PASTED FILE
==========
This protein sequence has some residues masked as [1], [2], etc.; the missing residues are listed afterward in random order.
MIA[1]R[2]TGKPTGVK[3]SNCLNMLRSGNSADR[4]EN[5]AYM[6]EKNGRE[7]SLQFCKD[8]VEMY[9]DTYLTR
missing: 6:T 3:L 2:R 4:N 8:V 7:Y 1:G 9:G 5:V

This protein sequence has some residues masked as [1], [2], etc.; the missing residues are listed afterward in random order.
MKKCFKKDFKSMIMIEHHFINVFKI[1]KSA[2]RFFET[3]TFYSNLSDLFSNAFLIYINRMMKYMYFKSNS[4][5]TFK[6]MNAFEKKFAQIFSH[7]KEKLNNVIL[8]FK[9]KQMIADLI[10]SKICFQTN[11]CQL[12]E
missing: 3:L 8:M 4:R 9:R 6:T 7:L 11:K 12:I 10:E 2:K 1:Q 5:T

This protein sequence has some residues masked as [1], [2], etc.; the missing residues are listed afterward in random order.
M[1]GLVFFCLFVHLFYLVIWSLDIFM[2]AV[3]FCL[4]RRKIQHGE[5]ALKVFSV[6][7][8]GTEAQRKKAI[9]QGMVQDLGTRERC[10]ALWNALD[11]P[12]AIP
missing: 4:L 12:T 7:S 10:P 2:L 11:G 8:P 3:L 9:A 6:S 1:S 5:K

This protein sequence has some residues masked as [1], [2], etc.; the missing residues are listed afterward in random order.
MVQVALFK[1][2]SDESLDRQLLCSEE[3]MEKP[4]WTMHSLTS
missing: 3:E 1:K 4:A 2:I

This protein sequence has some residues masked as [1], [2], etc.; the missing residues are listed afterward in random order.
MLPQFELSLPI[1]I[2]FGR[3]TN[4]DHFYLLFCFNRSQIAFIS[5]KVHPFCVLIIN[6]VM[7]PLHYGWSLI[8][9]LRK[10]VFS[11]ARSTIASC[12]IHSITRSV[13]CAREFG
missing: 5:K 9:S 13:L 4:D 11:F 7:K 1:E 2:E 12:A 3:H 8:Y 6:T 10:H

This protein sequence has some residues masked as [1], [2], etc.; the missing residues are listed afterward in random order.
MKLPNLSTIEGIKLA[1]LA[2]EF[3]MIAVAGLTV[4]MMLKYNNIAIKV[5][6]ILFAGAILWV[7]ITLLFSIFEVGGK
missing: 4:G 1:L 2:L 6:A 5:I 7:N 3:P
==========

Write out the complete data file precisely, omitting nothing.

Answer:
This protein sequence has some residues masked as [1], [2], etc.; the missing residues are listed afterward in random order.
MIA[1]R[2]TGKPTGVK[3]SNCLNMLRSGNSADR[4]EN[5]AYM[6]EKNGRE[7]SLQFCKD[8]VEMY[9]DTYLTR
missing: 6:T 3:L 2:R 4:N 8:V 7:Y 1:G 9:G 5:V

This protein sequence has some residues masked as [1], [2], etc.; the missing residues are listed afterward in random order.
MKKCFKKDFKSMIMIEHHFINVFKI[1]KSA[2]RFFET[3]TFYSNLSDLFSNAFLIYINRMMKYMYFKSNS[4][5]TFK[6]MNAFEKKFAQIFSH[7]KEKLNNVIL[8]FK[9]KQMIADLI[10]SKICFQTN[11]CQL[12]E
missing: 3:L 8:M 4:R 9:R 6:T 7:L 11:K 12:I 10:E 2:K 1:Q 5:T

This protein sequence has some residues masked as [1], [2], etc.; the missing residues are listed afterward in random order.
M[1]GLVFFCLFVHLFYLVIWSLDIFM[2]AV[3]FCL[4]RRKIQHGE[5]ALKVFSV[6][7][8]GTEAQRKKAI[9]QGMVQDLGTRERC[10]ALWNALD[11]P[12]AIP
missing: 4:L 12:T 7:S 10:P 2:L 11:G 8:P 3:L 9:A 6:S 1:S 5:K

This protein sequence has some residues masked as [1], [2], etc.; the missing residues are listed afterward in random order.
MVQVALFK[1][2]SDESLDRQLLCSEE[3]MEKP[4]WTMHSLTS
missing: 3:E 1:K 4:A 2:I

This protein sequence has some residues masked as [1], [2], etc.; the missing residues are listed afterward in random order.
MLPQFELSLPI[1]I[2]FGR[3]TN[4]DHFYLLFCFNRSQIAFIS[5]KVHPFCVLIIN[6]VM[7]PLHYGWSLI[8][9]LRK[10]VFS[11]ARSTIASC[12]IHSITRSV[13]CAREFG
missing: 5:K 9:S 13:L 4:D 11:F 7:K 1:E 2:E 12:A 3:H 8:Y 6:T 10:H

This protein sequence has some residues masked as [1], [2], etc.; the missing residues are listed afterward in random order.
MKLPNLSTIEGIKLA[1]LA[2]EF[3]MIAVAGLTV[4]MMLKYNNIAIKV[5][6]ILFAGAILWV[7]ITLLFSIFEVGGK
missing: 4:G 1:L 2:L 6:A 5:I 7:N 3:P